I’ve been reading a lot lately about how a preacher should go about dealing with the message of resurrection. You’d think that after having preached 40 years, I’d have the Easter message down. But the challenge for me in this season of the year has always been not so much what to say but how to say it. In other words, the Easter message is so familiar and the Easter crowd is always so large (swelled by the numbers of people who tend to come only that one Sunday in the year) that a preacher feels compelled to “prove” to everyone that the Resurrection of Jesus actually occurred! But somehow, “proving Easter” always seems to leave everyone a bit unsatisfied, both preacher and congregant, much like tasting an Easter dessert that everyone has been bragging about but that doesn’t quite seem to live up to its billing.
Mircea Eliade was a Romanian historian of religion who taught for a number of years at the University of Chicago. Eliade’s most famous theological work, titled The Sacred and the Profane, is a treatment of that unique perspective enjoyed by people of faith, which enables them to tell the difference between ordinary experiences (profane) and supernatural ones (sacred). Sometimes in life, he contends, we believers simply find ourselves captivated by a “wholly other” phenomenon that represents an almost indescribable encounter with the divine.
Not long ago, NBC News teamed up with Esquire magazine on a study of the rage that characterizes American society today. They surveyed 3,000 Americans to determine who in our day is the angriest, what’s making them so angry, and, perhaps most importantly, who’s to blame. One of the more interesting statistics in the study revealed that half of all Americans are angrier today than they were a year ago. In large measure this anger stems from the perception that life is not working out for those persons as they always assumed it would. They see others as standing in the way of their progress, and they don’t see things improving any time soon (“American Rage,” Esquire, 1/3/16).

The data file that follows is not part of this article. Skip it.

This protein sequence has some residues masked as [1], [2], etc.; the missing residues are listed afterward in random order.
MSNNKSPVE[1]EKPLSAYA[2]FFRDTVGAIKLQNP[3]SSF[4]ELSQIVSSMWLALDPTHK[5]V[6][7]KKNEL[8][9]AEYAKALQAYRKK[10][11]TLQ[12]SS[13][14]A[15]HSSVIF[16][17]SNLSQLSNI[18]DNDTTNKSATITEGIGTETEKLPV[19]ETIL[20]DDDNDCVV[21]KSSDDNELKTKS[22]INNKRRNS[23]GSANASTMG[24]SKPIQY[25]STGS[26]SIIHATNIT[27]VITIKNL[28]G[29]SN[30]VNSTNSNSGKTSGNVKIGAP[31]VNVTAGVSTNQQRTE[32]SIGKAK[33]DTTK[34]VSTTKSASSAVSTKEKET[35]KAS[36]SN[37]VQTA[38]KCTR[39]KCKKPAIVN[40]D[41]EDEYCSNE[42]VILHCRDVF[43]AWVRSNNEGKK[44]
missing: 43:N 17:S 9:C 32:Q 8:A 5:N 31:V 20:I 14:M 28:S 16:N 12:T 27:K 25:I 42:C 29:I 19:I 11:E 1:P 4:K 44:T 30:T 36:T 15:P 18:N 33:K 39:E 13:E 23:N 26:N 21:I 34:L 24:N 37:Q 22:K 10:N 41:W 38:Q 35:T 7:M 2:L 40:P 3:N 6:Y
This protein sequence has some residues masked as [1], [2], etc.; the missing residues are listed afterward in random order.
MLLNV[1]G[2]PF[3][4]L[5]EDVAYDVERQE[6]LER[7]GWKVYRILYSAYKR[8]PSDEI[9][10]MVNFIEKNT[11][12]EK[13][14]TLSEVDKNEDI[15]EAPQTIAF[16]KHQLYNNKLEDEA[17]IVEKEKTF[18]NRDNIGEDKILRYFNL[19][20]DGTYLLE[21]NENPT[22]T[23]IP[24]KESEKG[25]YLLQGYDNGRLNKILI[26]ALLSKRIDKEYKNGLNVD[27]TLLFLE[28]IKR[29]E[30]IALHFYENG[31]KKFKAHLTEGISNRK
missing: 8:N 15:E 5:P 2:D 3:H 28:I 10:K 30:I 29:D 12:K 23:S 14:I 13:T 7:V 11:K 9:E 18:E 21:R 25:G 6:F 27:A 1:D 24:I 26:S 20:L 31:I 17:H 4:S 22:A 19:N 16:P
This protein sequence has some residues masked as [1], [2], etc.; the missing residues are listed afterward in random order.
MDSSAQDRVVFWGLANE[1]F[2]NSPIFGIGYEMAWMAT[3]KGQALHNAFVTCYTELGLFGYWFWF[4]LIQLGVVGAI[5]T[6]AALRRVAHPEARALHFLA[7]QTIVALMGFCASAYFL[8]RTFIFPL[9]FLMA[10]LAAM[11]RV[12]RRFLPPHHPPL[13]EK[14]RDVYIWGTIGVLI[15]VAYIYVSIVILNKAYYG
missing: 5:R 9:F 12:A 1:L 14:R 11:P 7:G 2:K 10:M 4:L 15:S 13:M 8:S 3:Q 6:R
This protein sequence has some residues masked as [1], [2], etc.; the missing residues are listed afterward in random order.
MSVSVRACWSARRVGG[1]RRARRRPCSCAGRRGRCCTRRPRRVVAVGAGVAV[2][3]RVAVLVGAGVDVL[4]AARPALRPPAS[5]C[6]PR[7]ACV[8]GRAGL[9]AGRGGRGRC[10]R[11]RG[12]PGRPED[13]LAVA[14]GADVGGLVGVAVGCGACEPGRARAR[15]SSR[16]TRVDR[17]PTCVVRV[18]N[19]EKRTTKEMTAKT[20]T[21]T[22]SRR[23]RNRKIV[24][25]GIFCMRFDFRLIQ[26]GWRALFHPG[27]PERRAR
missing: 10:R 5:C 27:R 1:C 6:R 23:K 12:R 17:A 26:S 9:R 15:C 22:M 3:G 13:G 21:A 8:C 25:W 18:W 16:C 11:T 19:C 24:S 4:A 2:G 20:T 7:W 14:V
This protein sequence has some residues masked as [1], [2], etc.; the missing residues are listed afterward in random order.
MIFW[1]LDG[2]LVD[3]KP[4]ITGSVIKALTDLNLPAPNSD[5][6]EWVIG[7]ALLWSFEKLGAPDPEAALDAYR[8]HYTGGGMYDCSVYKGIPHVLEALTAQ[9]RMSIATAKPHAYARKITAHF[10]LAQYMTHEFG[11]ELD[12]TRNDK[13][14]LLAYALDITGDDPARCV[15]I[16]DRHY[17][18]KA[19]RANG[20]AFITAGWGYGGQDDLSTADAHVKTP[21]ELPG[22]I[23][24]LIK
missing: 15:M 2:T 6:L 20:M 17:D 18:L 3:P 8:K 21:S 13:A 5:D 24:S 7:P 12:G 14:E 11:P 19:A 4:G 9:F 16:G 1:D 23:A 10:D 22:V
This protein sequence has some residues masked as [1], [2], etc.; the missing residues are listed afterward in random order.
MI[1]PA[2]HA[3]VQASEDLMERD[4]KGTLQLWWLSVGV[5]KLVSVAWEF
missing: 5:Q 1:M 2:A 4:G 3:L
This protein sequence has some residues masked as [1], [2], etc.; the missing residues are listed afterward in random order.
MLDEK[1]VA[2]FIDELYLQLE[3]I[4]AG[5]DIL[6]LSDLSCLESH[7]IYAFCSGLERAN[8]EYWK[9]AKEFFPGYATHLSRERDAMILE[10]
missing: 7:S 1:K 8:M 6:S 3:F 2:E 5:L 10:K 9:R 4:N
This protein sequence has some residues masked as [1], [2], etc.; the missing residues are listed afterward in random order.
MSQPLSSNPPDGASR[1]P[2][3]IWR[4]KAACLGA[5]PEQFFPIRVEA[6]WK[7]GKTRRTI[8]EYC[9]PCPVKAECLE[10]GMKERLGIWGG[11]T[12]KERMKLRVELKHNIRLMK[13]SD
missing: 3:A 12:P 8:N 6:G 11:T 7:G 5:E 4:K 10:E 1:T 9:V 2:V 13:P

When we look at the Gospels, we see Jesus always calling people to join him in a work that is beyond their comprehension. After all, nothing less really befits service on behalf of a God for whom all things are possible.
It wasn’t too long ago that Home and Garden Television attracted a good number of viewers with their popular series on “Tiny Houses.” Many of you probably are familiar with what I’m talking about. “Tiny Houses” involves a concept in home construction that saw people moving from large-scale home construction to minimalist footprints of something less than 600 square feet, which gives an entirely new spin to the old term “humble abode.”